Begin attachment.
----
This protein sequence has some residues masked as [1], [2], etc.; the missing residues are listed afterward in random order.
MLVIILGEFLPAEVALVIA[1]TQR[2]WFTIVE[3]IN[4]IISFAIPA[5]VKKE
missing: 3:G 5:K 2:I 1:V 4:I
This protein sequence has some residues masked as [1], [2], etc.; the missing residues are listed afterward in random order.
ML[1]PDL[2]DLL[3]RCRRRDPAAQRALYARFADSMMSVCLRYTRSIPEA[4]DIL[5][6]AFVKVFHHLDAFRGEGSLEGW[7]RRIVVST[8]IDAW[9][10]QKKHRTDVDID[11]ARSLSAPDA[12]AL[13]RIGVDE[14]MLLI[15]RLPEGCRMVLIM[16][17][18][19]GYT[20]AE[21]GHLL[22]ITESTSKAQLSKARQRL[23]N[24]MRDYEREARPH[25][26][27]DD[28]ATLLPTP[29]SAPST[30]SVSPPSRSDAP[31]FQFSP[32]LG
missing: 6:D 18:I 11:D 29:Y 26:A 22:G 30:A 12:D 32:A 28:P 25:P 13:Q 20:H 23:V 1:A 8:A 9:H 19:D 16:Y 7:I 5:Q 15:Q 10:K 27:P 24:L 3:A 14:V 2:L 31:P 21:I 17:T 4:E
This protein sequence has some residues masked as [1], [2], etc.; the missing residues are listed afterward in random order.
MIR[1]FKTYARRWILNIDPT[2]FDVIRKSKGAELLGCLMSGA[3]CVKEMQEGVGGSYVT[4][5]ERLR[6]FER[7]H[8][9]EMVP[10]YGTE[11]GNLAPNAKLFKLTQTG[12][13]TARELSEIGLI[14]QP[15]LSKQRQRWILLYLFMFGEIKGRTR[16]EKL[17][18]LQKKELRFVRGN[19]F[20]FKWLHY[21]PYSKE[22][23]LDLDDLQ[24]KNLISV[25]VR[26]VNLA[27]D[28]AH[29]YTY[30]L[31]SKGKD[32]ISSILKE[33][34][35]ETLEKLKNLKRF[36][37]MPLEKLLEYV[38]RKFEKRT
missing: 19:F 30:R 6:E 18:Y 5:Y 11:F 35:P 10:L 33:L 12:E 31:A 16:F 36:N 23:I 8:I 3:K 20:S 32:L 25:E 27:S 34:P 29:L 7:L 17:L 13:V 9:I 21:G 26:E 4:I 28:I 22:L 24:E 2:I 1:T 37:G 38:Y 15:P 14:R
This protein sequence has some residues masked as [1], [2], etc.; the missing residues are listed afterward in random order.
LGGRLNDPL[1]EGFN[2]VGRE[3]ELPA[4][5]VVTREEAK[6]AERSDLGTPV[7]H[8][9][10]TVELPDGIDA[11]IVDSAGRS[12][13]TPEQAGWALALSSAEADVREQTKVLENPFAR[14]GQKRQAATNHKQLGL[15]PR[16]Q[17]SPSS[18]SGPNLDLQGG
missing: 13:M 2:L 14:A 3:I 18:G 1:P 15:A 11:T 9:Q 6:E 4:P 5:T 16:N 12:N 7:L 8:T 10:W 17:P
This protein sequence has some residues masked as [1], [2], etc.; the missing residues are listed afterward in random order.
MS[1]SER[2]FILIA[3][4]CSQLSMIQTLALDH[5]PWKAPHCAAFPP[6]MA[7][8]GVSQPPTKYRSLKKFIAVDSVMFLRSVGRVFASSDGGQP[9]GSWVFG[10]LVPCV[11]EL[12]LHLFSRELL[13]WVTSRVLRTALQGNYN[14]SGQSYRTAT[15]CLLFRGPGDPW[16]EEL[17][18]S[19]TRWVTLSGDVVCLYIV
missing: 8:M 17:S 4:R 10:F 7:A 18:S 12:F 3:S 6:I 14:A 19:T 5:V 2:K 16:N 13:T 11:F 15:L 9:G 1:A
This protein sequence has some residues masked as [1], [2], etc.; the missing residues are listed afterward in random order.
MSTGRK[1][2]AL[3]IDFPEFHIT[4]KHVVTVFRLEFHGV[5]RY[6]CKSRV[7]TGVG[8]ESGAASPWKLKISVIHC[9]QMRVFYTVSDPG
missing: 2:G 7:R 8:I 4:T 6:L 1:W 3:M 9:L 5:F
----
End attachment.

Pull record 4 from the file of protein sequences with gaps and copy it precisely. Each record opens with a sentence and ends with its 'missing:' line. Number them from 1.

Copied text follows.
This protein sequence has some residues masked as [1], [2], etc.; the missing residues are listed afterward in random order.
LGGRLNDPL[1]EGFN[2]VGRE[3]ELPA[4][5]VVTREEAK[6]AERSDLGTPV[7]H[8][9][10]TVELPDGIDA[11]IVDSAGRS[12][13]TPEQAGWALALSSAEADVREQTKVLENPFAR[14]GQKRQAATNHKQLGL[15]PR[16]Q[17]SPSS[18]SGPNLDLQGG
missing: 13:M 2:L 14:A 3:I 18:G 1:P 15:A 11:T 9:Q 6:E 4:P 5:T 16:N 12:N 7:L 8:T 10:W 17:P